He knew that Marilee would never have asked him to

take her any place in Jacobsville, Texas, because it was a small town and news of the date would inevitably get back to Janie. It might help show the girl that Leo was a free agent, but it wouldn’t help his friendship with Fred Brewster to know that Leo was playing fast and loose with Janie’s best friend. Some best friend, he thought privately.

But taking Marilee out would have one really good consequence-it would get him out of a dinner date at the Brewsters’ house. He and Fred Brewster were friends and business associates, and he enjoyed the time he spent with the older man. Well, except for two members of his family, he amended darkly. He didn’t like Fred’s sister, Lydia. She was a busybody who had highfalutin ideas. Fortunately, she was hardly ever around and she didn’t live with Fred. He had mixed feelings about Fred’s daughter Janie, who was twenty-one and bristling with psychology advice after her graduation from a junior college in that subject. She’d made Cag furious with her analyses of his food preferences, and Leo was becoming adept at avoiding invitations that would put him in her line of fire.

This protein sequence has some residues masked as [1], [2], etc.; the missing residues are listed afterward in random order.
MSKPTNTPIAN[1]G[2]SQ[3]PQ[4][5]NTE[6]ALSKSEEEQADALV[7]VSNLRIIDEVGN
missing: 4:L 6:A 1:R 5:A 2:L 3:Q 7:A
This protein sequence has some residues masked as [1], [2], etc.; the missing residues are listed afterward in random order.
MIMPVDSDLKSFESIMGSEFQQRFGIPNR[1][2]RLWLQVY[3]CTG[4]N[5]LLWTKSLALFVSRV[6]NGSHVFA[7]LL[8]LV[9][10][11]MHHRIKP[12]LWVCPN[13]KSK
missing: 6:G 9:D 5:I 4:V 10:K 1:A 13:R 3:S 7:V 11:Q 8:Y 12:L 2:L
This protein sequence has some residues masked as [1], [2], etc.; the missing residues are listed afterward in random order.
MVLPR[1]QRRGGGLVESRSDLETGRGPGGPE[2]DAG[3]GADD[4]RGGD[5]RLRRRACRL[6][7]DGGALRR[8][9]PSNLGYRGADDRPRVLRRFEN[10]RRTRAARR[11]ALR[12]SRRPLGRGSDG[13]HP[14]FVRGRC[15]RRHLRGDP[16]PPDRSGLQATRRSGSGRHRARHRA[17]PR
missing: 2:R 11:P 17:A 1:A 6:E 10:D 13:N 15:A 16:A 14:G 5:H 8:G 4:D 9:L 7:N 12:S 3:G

Not that she was bad looking. She had long, thick light brown hair and a neat little figure. But she also had a crush on Leo, which was very visible. He considered her totally unacceptable as a playmate for a man his age, and he knocked back her attempts at flirting with lazy skill. He’d known her since she was ten and wearing braces on her teeth. It was hard to get that image out of his mind.

Besides, she couldn’t cook. Her rubber chicken dinners were infamous locally, and her biscuits could be classified as lethal weapons.

Thinking about those biscuits made him pick up the phone and dial Marilee.

She was curt when she picked up the phone, but the minute he spoke, her voice softened.

“Well, hello, Leo,” she said huskily.





“What time do you want me to pick you up Saturday night?”

There was a faint hesitation. “You won’t, uh, mention this to Janie?”

“I have as little contact with Janie as I can. You know that,” he said impatiently.

“Just checking,” she teased, but she sounded worried. “I’ll be ready to leave about six.”

“Suppose I pick you up at five and we’ll have supper in Houston before the ballet?”

“Wonderful! I’ll look forward to it. See you then.”

“See you.”

He hung up, but picked up the receiver again and dialed the Brewsters’ number.

As luck would have it, Janie answered.